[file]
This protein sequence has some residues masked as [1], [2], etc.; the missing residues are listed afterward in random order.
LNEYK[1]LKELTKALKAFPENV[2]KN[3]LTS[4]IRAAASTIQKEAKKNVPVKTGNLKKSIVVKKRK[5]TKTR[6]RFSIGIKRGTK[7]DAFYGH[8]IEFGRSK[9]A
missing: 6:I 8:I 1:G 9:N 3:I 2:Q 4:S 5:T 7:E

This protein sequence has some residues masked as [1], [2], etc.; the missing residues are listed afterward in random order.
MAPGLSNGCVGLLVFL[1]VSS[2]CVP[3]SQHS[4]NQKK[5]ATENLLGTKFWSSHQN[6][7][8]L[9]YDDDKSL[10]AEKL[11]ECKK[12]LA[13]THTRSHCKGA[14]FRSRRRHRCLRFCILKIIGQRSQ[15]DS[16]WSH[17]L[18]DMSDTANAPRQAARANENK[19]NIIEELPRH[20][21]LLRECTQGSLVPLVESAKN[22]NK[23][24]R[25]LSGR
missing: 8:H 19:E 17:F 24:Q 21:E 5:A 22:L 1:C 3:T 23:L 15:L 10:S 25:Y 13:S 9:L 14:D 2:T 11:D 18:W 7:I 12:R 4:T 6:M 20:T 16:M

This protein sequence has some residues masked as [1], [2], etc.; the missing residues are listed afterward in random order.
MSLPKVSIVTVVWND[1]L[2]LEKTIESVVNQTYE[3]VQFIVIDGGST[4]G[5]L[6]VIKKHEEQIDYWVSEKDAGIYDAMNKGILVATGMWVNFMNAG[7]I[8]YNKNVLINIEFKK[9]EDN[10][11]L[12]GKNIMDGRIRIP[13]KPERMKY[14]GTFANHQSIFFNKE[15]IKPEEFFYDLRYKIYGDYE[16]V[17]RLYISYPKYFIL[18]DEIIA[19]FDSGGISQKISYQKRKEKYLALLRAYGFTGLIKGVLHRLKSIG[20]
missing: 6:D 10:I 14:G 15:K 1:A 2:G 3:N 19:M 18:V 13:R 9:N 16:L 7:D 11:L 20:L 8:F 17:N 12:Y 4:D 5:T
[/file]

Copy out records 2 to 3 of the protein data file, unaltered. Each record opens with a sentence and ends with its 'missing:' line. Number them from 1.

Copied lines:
This protein sequence has some residues masked as [1], [2], etc.; the missing residues are listed afterward in random order.
MAPGLSNGCVGLLVFL[1]VSS[2]CVP[3]SQHS[4]NQKK[5]ATENLLGTKFWSSHQN[6][7][8]L[9]YDDDKSL[10]AEKL[11]ECKK[12]LA[13]THTRSHCKGA[14]FRSRRRHRCLRFCILKIIGQRSQ[15]DS[16]WSH[17]L[18]DMSDTANAPRQAARANENK[19]NIIEELPRH[20][21]LLRECTQGSLVPLVESAKN[22]NK[23][24]R[25]LSGR
missing: 8:H 19:E 17:F 24:Q 21:E 5:A 22:L 1:C 3:T 23:L 15:L 10:S 25:Y 13:S 9:L 14:D 2:T 11:D 18:W 7:I 12:R 4:T 6:M 20:T 16:M

This protein sequence has some residues masked as [1], [2], etc.; the missing residues are listed afterward in random order.
MSLPKVSIVTVVWND[1]L[2]LEKTIESVVNQTYE[3]VQFIVIDGGST[4]G[5]L[6]VIKKHEEQIDYWVSEKDAGIYDAMNKGILVATGMWVNFMNAG[7]I[8]YNKNVLINIEFKK[9]EDN[10][11]L[12]GKNIMDGRIRIP[13]KPERMKY[14]GTFANHQSIFFNKE[15]IKPEEFFYDLRYKIYGDYE[16]V[17]RLYISYPKYFIL[18]DEIIA[19]FDSGGISQKISYQKRKEKYLALLRAYGFTGLIKGVLHRLKSIG[20]
missing: 6:D 10:I 14:G 15:K 1:A 2:G 3:N 19:M 18:V 13:R 9:N 16:L 7:D 11:L 20:L 8:F 17:N 12:Y 4:D 5:T